Wow, that Lorde song Royals is racist

Have you heard this young lady, Lorde, on the radio? Yesterday the New York Times posted a review of her recent performance at Webster Hall, and I’m kind of at a loss about the way that her big hit, Royals, is being talked about there and elsewhere. Now I’m a music lover, but since the only radio stations I listen to are the local hip hop station and NPR, I hadn’t heard this one – which I hear has been making the rounds on pop stations for a minute –  until somewhat recently:

(Full transcript of lyrics at the end of post)

Folks who have spent some time with me know that I deeply love music videos, so when I saw this posted on social media, I went straight to the video. Holy. Shit. What did this white girl just say?

My friends and I – we’ve cracked the code.
We count our dollars on the train to the party.
And everyone who knows us knows that we’re fine with this,
We didn’t come from money.

But every song’s like gold teeth, grey goose, trippin’ in the bathroom.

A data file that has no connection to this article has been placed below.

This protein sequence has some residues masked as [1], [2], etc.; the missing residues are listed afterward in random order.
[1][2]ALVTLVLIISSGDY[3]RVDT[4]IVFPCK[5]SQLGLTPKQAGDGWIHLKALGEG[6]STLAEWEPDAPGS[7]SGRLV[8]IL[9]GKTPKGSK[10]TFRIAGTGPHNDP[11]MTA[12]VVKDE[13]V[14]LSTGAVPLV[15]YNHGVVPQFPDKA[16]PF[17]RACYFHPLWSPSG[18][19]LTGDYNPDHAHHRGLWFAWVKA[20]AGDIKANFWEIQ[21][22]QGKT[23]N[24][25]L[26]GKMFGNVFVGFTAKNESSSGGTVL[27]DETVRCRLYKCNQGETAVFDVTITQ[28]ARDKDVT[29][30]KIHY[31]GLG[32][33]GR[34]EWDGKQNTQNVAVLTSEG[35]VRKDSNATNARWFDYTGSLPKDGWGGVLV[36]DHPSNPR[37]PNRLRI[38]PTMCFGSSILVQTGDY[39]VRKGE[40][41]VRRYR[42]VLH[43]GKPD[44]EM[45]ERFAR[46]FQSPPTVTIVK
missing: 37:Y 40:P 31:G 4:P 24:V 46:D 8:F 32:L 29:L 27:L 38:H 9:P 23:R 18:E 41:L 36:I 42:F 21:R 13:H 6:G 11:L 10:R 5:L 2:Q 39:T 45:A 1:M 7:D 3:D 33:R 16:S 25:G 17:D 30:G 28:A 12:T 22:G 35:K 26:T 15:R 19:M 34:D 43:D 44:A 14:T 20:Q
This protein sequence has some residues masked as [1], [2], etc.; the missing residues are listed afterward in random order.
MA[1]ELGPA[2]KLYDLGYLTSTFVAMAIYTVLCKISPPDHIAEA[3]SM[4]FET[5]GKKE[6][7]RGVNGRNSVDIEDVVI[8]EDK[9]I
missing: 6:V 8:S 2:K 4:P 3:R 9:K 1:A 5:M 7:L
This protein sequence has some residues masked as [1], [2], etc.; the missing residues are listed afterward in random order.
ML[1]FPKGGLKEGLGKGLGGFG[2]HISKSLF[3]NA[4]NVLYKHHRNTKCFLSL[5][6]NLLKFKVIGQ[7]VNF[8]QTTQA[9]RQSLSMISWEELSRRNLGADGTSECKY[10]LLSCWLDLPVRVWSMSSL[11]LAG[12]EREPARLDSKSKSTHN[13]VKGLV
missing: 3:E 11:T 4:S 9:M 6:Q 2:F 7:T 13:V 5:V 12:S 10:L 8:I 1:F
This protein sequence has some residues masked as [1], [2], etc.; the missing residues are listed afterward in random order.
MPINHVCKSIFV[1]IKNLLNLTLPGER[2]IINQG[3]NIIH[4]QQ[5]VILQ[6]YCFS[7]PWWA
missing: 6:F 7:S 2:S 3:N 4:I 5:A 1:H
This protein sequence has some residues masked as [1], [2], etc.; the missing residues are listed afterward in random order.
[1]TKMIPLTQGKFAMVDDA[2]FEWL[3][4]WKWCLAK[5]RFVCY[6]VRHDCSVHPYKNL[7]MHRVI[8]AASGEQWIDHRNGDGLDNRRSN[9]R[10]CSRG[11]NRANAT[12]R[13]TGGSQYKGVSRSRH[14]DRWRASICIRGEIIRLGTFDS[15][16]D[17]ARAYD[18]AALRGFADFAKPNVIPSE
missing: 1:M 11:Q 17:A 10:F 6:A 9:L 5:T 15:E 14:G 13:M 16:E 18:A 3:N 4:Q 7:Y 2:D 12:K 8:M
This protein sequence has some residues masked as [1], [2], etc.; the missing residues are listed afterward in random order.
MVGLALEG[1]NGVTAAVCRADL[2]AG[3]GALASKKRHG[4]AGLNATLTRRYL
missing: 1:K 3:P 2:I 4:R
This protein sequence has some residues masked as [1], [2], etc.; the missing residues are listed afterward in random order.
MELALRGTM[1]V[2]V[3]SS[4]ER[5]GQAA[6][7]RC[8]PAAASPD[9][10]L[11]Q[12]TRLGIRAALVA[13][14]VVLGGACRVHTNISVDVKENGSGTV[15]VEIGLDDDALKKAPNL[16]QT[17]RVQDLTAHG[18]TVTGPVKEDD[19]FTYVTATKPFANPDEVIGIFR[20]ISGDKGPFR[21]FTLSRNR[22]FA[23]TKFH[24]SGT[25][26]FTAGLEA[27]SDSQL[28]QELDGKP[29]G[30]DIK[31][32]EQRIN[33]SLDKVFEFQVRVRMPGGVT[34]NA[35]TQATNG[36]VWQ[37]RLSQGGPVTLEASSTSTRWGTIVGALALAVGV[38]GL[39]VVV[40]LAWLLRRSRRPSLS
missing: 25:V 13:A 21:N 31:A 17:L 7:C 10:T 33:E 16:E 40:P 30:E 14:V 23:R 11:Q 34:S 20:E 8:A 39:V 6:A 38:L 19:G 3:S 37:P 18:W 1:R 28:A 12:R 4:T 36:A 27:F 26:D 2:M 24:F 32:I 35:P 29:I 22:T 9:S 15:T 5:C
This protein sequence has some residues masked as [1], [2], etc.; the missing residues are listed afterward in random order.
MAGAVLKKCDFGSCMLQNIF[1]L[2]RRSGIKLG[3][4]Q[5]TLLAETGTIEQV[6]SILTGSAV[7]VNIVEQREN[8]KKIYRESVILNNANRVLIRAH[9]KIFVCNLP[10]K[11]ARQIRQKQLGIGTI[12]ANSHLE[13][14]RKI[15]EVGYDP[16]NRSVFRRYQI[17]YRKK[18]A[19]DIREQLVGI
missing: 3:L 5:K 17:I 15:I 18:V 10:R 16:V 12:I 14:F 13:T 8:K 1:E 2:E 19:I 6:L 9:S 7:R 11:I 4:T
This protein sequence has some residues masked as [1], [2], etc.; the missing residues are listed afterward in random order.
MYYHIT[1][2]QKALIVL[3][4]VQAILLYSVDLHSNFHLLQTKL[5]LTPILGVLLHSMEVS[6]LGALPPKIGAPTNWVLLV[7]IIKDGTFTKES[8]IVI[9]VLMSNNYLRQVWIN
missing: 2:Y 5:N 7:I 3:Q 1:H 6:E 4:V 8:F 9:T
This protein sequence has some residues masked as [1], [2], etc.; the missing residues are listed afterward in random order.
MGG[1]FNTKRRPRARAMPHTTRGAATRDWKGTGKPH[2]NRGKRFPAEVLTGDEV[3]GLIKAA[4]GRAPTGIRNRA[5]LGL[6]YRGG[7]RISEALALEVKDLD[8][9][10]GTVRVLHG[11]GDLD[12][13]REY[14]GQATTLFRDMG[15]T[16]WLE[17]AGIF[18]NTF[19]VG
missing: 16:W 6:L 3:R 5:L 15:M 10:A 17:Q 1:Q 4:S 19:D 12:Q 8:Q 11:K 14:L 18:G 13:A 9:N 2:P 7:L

Blood stains, ball gowns, trashin’ the hotel room,
We don’t care, we’re driving Cadillacs in our dreams.
But everybody’s like Cristal, Maybach, diamonds on your time piece.
Jet planes, islands, tigers on a gold leash
We don’t care, we aren’t caught up in your love affair

While I love a good critique of wealth accumulation and inequity, this song is not one; in fact, it is deeply racist. Because we all know who she’s thinking when we’re talking gold teeth, Cristal and Maybachs. So why shit on black folks? Why shit on rappers? Why aren’t we critiquing wealth by taking hits at golf or polo or Central Park East? Why not take to task the bankers and old-money folks who actually have a hand in perpetuating and increasing wealth inequality? I’m gonna take a guess: racism. I don’t have to explain why wealth operates differently among folks who’ve grown up struggling because this shit has been explained already: If you grew up with holes in your zapatos you’d celebrate the minute you was having dough.

The New York Times, however, thinks it’s just so fresh and insightful:

Ms. Perry and Ms. Cyrus sing about something teenage girls are presumed to have on their minds: what’s left of self-esteem after a breakup. (Dr. Luke, the architect of dozens of hit singles, collaborated on both songs.) Lorde, meanwhile, is singing about class consciousness and conspicuous consumption: the gap between pop-culture fantasies of Cadillacs and diamonds and the reality of being someone who “didn’t come from money.” It’s a thoughtful, calmly insubordinate song; it’s also written by an actual teenager.

While I am all about youth writing music that is targeted for youth, let’s not pretend that there is anything new about this particular kind of racism.